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Watch Out for Wooden Nickels...and Fake Government Reports

Got Science? | November 2012

When it comes to official government documents such as driver’s licenses or birth certificates, there’s a term for mimicking their look to try to pass off a fake: it’s called fraud. Now consider the tactics of the libertarian, Washington, DC-based Cato Institute in its new report, Addendum: Global Climate Change Impacts in the United States.

As shown above, Cato’s report (on the right) is designed to look just like the U.S. government’s official 2009 National Climate Assessment, presented to Congress as the federal government's best single evaluation of the science and potential impacts of climate change. (An updated official version is expected later this year and will be presented to Congress in 2013.)

What’s more, the title of the Cato report naturally leads a casual reader to think that the highly respected Federal Advisory Committee responsible for the original report has added to or amended it.

But, of course, nothing could be further from the truth. Here’s what eleven authors of the original government report had to say about that in a recent letter protesting what they called the “deceptive and misleading” Cato report:

“The Cato report is in no way an addendum to our 2009 report.  It is not an update, explanation, or supplement by the authors of the original report.  Rather, it is a completely separate document lacking rigorous scientific analysis and review.”

Getting the look right—but the science wrong

Sadly, the charade in Cato’s report continues well beyond the cover into the 219-page report’s interior layout, which uses the same font and format as the original.

While the look is similar to the government’s report throughout, however, the same cannot be said about the caliber of the science. The chicanery starts with the graphs at the bottom of each report’s cover: the bar graph on the government report charts the dramatic and all-too-real rise in global temperature since 1900. The Cato report’s ersatz graph depicts a small subset of 19 years of U.S. temperatures in order to portray a seemingly random pattern.

Throughout, the Cato report replaces the government’s careful assessment with cherry-picked data and long-since discredited sources in support of dubious conclusions—declaring, for instance, that the impact of climate change will have “little national significance” or that “sea level rises caused by global warming are easily adapted to.”

Déjà vu all over again

The poor quality of the Cato report’s analysis comes as little surprise to us at UCS because the report was edited by a well-known and oft-discredited climate contrarian named Patrick Michaels, whose handiwork we have tracked for some time. Our 2007 report, Smoke, Mirrors, and Hot Air, detailed ExxonMobil’s campaign to use front groups to fund misinformation about climate change. In it, we documented that Michaels was affiliated with no fewer than eleven groups funded by ExxonMobil—the most such ties of any of the scientific spokespeople we reviewed.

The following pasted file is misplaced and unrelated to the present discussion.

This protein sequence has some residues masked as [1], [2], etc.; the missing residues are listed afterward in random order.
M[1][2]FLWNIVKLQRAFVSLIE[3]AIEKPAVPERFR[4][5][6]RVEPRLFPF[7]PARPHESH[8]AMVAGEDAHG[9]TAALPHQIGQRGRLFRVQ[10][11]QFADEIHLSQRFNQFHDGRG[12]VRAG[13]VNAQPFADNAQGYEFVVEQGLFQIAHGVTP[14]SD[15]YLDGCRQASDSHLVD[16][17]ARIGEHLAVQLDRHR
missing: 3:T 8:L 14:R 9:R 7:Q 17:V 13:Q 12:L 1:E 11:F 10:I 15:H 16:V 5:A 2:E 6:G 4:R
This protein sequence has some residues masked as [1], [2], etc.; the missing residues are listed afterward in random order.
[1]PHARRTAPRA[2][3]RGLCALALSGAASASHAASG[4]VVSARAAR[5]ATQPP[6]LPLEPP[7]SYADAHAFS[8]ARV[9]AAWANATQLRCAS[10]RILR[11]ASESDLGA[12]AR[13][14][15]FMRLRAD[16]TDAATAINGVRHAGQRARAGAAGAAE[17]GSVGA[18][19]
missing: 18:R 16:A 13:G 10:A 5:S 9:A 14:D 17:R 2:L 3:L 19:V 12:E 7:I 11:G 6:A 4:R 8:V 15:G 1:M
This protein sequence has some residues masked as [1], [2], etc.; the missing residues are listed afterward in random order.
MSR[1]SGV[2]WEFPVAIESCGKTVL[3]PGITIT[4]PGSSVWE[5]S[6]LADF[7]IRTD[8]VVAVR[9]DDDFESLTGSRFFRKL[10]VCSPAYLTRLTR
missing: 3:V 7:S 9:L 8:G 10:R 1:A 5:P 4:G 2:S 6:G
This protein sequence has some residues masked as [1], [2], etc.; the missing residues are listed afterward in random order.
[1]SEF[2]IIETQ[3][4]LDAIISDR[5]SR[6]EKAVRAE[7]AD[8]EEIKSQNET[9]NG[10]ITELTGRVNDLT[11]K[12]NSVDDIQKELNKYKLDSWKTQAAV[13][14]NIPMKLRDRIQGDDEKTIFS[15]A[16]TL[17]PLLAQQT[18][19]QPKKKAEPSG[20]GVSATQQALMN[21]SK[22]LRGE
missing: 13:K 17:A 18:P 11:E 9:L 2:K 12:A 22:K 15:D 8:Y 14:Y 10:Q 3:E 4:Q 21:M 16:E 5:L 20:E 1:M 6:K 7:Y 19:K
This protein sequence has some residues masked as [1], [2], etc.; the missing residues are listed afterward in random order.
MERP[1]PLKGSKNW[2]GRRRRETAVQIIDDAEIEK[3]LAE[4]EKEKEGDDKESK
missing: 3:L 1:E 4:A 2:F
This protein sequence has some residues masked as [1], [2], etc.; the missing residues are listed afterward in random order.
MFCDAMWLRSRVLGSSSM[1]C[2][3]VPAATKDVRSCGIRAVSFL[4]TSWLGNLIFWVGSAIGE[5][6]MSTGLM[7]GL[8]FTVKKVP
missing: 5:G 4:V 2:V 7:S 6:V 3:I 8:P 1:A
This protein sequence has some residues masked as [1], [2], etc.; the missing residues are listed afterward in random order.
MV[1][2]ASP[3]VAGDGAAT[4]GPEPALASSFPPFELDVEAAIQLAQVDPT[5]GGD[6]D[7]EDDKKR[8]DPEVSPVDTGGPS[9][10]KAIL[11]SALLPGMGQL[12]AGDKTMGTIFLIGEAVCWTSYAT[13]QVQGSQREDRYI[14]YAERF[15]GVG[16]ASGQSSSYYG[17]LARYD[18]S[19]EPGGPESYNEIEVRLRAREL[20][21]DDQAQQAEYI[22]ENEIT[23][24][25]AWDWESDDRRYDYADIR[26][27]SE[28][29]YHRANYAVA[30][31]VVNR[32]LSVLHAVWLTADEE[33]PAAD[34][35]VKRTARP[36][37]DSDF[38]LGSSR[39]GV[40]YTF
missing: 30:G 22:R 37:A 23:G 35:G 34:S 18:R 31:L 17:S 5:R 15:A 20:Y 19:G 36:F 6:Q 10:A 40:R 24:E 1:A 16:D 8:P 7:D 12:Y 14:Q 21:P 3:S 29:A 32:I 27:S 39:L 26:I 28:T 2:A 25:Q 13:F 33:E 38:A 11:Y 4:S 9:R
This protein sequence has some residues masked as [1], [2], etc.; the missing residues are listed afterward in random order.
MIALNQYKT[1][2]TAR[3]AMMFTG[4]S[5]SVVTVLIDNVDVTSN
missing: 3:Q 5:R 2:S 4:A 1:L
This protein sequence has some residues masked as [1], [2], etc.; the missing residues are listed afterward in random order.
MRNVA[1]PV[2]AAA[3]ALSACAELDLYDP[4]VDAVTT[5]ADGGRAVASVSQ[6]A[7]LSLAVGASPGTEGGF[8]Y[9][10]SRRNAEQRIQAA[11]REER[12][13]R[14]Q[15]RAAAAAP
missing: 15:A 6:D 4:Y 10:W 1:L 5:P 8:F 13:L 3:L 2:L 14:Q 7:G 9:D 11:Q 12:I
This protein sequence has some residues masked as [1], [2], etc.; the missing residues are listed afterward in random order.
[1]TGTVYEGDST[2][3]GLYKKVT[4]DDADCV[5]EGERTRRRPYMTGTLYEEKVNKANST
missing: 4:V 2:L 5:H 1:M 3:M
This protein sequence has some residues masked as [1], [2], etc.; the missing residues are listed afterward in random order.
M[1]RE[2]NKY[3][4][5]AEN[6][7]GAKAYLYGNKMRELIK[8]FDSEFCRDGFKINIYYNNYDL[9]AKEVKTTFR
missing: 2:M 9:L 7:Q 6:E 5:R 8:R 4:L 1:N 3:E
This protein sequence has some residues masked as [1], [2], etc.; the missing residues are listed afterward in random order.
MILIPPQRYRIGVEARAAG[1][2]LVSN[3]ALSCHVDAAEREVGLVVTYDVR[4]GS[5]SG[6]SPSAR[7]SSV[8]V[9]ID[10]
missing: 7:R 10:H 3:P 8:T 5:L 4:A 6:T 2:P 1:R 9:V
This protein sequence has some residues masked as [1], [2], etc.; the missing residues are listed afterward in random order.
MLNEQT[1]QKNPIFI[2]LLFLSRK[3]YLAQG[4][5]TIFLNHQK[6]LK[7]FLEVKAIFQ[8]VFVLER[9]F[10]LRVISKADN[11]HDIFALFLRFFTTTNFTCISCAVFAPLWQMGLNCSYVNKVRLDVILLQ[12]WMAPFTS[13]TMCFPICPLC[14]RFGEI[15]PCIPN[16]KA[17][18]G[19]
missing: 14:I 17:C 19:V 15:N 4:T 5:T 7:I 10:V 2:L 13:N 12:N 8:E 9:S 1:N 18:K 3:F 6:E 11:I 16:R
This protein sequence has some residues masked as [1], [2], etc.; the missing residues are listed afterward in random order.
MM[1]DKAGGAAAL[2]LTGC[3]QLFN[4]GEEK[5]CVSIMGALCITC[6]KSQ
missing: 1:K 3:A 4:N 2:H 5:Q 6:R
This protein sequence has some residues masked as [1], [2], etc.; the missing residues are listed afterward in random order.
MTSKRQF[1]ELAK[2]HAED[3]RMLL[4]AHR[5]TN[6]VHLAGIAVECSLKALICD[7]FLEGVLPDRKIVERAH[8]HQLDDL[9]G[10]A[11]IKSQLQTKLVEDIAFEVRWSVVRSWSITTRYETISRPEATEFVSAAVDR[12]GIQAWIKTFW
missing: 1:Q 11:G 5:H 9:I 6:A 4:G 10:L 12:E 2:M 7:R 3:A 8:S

Two of the six-member author team on this new Cato report were also highlighted in our 2007 report. We documented that one of them, Robert Balling, was affiliated with no fewer than five “front groups” funded by ExxonMobil. The other, Craig Idso, headed one group underwritten by ExxonMobil and was affiliated with two others.

When it comes to bogus science and ties to industry misinformation campaigns, we’ve seen this movie before.

Counterfeit credibility

Legitimacy in science is hard earned. The federal advisory panel that wrote the original government report includes some of the nation’s most respected climate scientists. Empaneled to provide the most accurate information it could to Congress, the panel drew upon the best available and most up-to-date information to reach its conclusions in 2009 and is currently at work to do so again. Furthermore, the official government climate assessment is subjected to rigorous scientific peer review and an extensive public comment period.

The Cato Institute report clearly seeks to cloak itself in respectability by mimicking the look of the official National Climate Assessment. But it lacks any of the substance of the government’s assessment and bypassed the processes that give that assessment its authority and legitimacy. Today’s blogosphere and social media no doubt make it easier for such cheap counterfeiting tactics to succeed in confusing people. But that is why it is all the more important to call out and condemn Cato’s underhanded tactic.

As James McCarthy, UCS Board president, Harvard climate scientist, and co-author of the original 2009 government report puts it: “The expression in the old days to warn one against being duped by hucksters was to say ‘Don’t take any wooden nickels.’ The same holds here. The promoters of this pseudo-science Cato document are attempting to fool readers, but an attentive person will see this for what it is: a bogus attempt to misrepresent the findings of climate science.”

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